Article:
Syria: between fear of violence and the struggle to survive
03 October 2014

A young girl sitting in line at the JRS field kitchen in Damascus
The population of Aleppo has dwindled from four million in 2011 to an estimated two million today.
Beirut, 3 October 2014 – The humanitarian crisis in two of the three principle cities in Syria has deteriorated dramatically in the last two months, according to Jesuit Refugee Service teams on the ground.

Damascus. The capital city has suffered from a dramatic increase in violence between rebel and government forces. This has caused waves of displacement from the outlying suburb of Jobar into the suburb of Dwelaa, where JRS centres are based. Security concerns – increases in random gunfire and mortars – have forced staff to close the centres several times in the last month. JRS centres are open at the moment, providing food, remedial education and psychosocial services, but sporadic closures have become the norm.

"The situation in Damascus is very unpredictable at the moment, especially in the areas where we have our centres. We have to take each day as it comes. We do our best to assist those in need, but it is a very precarious situation," said Nawras Sammour SJ, Regional Director of JRS.

Aleppo. Further north near the Turkish border, the inhabitants of Aleppo live in constant fear, caught between various rebel factions, the Islamic Front and government forces. Gas cylinders are the new weapon of choice of rebels. Filled with substances like scrap metal, they are fired into government-controlled civilian areas on the western side of Aleppo city centre, akin to the barrel-bomb used by government forces on civilians in eastern Aleppo. Neither of these weapons have any accuracy and more often than not they land in densely-populated civilian areas, causing severe damage and death.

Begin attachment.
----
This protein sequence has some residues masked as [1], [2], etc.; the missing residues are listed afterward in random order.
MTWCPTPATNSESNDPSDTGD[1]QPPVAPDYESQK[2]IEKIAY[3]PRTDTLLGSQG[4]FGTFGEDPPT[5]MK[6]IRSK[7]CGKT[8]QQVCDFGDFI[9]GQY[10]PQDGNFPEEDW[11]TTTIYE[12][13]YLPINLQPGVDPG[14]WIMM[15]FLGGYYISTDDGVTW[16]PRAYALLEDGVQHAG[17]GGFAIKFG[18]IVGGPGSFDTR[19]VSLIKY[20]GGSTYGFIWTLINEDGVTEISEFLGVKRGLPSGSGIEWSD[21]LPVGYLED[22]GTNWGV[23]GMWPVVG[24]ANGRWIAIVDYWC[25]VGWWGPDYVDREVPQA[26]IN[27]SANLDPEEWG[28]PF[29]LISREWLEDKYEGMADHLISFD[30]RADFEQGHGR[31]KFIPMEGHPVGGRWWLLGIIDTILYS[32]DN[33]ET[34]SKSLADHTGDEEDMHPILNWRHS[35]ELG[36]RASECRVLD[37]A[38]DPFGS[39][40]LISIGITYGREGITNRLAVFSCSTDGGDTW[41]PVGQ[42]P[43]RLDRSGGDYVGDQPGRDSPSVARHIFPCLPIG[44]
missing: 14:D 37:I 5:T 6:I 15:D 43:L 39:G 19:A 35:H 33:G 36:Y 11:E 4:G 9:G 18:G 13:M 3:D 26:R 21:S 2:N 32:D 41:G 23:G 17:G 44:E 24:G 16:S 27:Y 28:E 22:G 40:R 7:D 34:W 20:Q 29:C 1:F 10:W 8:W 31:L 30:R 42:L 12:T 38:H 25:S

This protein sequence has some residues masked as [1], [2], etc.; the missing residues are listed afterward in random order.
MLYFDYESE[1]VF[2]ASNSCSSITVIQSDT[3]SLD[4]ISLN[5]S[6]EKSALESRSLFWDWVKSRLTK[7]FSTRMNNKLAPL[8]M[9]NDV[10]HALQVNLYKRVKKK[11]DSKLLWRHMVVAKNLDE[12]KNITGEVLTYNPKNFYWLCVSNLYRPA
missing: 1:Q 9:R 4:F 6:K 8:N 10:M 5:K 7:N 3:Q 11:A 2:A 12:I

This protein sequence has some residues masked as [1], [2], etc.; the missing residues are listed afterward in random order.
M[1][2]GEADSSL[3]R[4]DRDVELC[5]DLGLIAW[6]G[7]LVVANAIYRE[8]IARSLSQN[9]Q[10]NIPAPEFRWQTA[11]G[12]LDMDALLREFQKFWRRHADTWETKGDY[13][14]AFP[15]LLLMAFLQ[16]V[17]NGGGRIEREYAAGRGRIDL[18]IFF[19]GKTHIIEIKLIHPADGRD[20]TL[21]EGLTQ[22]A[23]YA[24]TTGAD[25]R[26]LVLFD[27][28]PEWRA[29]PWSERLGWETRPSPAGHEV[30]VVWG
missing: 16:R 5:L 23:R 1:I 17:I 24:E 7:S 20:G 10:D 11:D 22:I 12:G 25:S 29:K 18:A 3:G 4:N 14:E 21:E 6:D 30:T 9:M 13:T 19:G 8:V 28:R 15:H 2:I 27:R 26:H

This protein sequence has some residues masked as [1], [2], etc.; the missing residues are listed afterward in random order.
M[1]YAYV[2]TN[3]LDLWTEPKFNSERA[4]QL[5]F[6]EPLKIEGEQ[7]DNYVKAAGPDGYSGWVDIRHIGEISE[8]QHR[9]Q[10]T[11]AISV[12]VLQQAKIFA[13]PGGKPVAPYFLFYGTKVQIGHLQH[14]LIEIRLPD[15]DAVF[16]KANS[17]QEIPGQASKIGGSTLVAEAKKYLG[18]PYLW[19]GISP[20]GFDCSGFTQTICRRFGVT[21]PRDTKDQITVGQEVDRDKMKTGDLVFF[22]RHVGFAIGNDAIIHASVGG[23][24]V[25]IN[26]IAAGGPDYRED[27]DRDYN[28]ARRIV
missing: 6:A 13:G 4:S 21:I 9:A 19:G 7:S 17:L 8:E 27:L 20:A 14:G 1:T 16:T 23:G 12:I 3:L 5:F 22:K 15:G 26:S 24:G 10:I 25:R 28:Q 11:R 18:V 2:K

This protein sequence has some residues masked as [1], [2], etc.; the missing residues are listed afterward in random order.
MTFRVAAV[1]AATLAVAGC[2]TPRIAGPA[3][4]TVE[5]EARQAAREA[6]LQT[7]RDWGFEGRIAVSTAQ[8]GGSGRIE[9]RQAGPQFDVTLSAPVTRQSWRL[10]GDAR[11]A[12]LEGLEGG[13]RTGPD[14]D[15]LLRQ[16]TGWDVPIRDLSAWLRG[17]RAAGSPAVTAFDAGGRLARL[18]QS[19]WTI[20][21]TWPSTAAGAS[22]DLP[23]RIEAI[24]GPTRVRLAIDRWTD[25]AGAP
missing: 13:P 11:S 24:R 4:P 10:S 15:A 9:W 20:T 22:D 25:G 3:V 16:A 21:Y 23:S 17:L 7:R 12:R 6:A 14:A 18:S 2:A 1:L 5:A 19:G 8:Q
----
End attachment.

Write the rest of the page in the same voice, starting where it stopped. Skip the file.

The population of Aleppo (including suburbs) has dwindled from four million in 2011 to an estimated two million today. However, these two million people are crammed into the western side of the city, which is government-controlled and free from any attack by air. On the eastern side of the city, war is waged on the ground and from the air, leaving people to face almost certain death.

To make matters more dangerous, last week, the US targeted rural areas of Aleppo and the city of Idlib, some 50km away. Many residents fear that ISIS militants will hide among the civilian population, thereby drawing attacks from the US and inflicting further suffering on the local communities.

While residents in the government-controlled areas of Aleppo city centre have access to water from the municipal authorities once a week, those outside these areas have been water-less for nearly seven weeks. In addition, the area has faced continued electricity blackouts. Only those with generators and pumps have access to water outside government-controlled areas; and with fuel shortages causing prices hikes, this number is dwindling quickly.

Homs has been one of the 'quietest' cities in Syria in the last few weeks. However, a double suicide attack on 1 October at an elementary school in the city centre left over 40 children dead and scores injured. The school is located within one kilometre from the JRS Al Moukhales centre, and many people affiliated with the JRS centre send their children to that school.

Speaking to Sami* a JRS volunteer, he said, "it seems so far that no one we know has suffered an injury or death, which is extremely lucky. But we mourn for all those children who were killed; we live each day in fear. When will this violence end?"

JRS has rehabilitated 18 wells in the Old City of Homs to supply clean drinking water to 8,000 people. Teams have also been able to drill a well in the outlying village of Mskaneh, ensuring water for the small population.

Other JRS activities have been operating normally in the area, including serving 700 people a day at a field kitchen in the Old City of Homs and providing educational and psychosocial services.

Other areas of Syria. In the northern Kurdish town of Kobane, thousands of civilians are fleeing towards Turkey fearing the advancement of ISIS militants and the bombing of Kobane by the US. The UN refugee agency is preparing for the displacement of more than 400,000 people towards Turkey. More than 40,000 had fled by 19 September. Sources on the ground believe that people will begin fleeing ISIS-held Raqqa in northern Syria and head towards Hama, a city between Aleppo and Homs.

In Syria, JRS teams provide emergency humanitarian assistance to the most vulnerable people. Including: educational and psychosocial activities; food, non-food items and rent support; and basic healthcare services (including a clinic and referrals). In total, an estimate of 300,000 people are helped by JRS in Damascus, Homs and Aleppo.

James Stapleton, JRS International Communications Coordinator
International Communications Coordinator
International Communications Coordinator
Zerene Haddad, JRS Middle East and North Africa

Press Contact Information
James Stapleton
+39 06 69 868 468